Williams: I love hearing from my readers.  I’m in the process of revamping the Alleykats website, but social media is quite active.  Feedback is always welcome, and whenever I receive a new Amazon review it totally makes my day!

three random questions

Ferrante: If snow could fall in any flavor, what flavor would you choose? (Being from Michigan, I assume you get snow.)

Williams: Oh yes, I have a Ph.D in tasting snow, and quite an imagination growing up with my neighborhood friends.  I’ve always wanted the snow to taste like the different flavors of KOOL-AID! I would have to choose Lemon-Lime or Cherry.  I can’t pick one!

Ferrante: If you could know one fact about every person you ever meet, what particular fact would you want it to be? (Assume that the other person would not have to be aware that you know this fact about them.)

Williams: Their level of optimism.  These days I choose to surround myself with people that prefer to encourage, enlighten, and uplift.  If there is a problem we are striving to find the solution.  What is that person doing to make the world a better place.

Ferrante: If you could have the original of anything in the world, what would you want it to be? (Assume that you would never be allowed to sell it for money; you must simply enjoy it for what it is.)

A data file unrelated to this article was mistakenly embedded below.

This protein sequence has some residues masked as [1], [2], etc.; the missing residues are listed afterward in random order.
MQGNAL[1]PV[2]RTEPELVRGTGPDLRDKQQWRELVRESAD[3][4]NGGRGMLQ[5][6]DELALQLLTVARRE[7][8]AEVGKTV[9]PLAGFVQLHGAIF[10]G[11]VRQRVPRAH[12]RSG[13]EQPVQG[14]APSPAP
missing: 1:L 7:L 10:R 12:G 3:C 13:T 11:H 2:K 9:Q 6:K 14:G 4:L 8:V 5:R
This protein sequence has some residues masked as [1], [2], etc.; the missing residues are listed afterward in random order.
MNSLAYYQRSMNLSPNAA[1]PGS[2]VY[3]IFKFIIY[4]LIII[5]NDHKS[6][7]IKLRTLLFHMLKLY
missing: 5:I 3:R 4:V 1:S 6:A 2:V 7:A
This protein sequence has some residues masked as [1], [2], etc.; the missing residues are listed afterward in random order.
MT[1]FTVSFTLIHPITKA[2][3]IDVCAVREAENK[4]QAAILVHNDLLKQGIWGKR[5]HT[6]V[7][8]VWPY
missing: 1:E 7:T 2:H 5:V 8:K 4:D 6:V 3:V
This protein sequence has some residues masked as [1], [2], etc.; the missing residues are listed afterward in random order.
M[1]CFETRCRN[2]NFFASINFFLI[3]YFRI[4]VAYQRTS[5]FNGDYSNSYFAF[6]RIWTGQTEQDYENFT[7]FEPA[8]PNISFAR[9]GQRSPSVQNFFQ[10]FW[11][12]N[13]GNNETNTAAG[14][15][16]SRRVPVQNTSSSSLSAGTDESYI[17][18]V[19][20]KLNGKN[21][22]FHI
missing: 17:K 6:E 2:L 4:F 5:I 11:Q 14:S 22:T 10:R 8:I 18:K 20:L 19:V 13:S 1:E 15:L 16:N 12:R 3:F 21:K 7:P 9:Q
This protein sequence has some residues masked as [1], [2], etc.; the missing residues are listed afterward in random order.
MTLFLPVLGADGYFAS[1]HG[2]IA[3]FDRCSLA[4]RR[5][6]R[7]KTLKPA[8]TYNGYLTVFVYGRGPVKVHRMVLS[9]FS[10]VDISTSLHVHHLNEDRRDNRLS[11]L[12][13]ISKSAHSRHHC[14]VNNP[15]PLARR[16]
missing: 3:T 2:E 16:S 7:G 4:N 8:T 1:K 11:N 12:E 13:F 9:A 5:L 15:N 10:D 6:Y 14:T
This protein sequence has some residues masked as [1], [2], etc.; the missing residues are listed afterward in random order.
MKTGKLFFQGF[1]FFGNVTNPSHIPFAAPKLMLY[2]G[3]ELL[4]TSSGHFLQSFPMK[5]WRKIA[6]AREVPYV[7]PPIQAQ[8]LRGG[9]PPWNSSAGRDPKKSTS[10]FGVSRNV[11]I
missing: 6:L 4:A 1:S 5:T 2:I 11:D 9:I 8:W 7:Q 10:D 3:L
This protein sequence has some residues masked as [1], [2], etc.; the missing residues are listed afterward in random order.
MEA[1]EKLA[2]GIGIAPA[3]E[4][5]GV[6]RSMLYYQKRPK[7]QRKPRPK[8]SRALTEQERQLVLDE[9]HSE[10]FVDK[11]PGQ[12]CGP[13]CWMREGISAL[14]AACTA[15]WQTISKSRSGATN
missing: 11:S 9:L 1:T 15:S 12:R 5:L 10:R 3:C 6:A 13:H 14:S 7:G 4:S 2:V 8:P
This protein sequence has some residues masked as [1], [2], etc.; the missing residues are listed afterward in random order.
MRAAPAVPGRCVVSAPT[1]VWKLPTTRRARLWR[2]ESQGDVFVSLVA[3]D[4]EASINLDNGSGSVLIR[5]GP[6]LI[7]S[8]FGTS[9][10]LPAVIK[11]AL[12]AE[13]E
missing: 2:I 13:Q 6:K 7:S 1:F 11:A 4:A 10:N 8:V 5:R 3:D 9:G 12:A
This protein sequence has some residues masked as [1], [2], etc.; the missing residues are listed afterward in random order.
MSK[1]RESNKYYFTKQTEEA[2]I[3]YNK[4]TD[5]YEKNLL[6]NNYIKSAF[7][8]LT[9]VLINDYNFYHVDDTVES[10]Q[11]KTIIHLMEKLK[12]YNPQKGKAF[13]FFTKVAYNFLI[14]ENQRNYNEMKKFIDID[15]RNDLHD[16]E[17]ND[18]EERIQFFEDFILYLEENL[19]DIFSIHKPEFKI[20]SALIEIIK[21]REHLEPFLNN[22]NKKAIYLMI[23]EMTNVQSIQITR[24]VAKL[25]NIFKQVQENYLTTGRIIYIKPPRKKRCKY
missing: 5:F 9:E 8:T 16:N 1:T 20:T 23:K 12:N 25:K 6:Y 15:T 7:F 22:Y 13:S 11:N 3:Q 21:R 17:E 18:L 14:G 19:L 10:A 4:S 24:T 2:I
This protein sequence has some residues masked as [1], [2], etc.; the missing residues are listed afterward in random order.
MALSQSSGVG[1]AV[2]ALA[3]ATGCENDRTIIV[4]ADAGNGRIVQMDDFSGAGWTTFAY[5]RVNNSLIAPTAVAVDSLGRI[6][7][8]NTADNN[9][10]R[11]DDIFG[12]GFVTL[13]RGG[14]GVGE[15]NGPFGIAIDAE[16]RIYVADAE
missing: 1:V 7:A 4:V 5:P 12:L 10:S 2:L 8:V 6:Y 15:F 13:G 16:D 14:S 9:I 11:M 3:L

Williams: I would want the original of my father’s U.S. Army photo.  I found his uniform with his plane ticket home in his pocket, and later on found the photo.  The photo is damaged inside of the picture frame, so I would want his original draft photo.  Nothing in this world could compare to that.

Ferrante: That would be priceless. I lost my father at age 29 so I understand how meaningful these things become.

Thank you, Ronnika, for sharing your thoughtful and open-hearted answers with us today. I look forward to the release of your second Alleykats book. Good luck with all your amazing endeavors.

The Missing President will be reviewed on this blog February 3, 2017.

Bonnie Ferrante: Books For All Ages

 

Note: the three random questions are from “Chat Pack – Fun Questions to Spark Conversations”.

Inferno by Dan Brown. Book review.

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Click here to buy Inferno (Robert Langdon)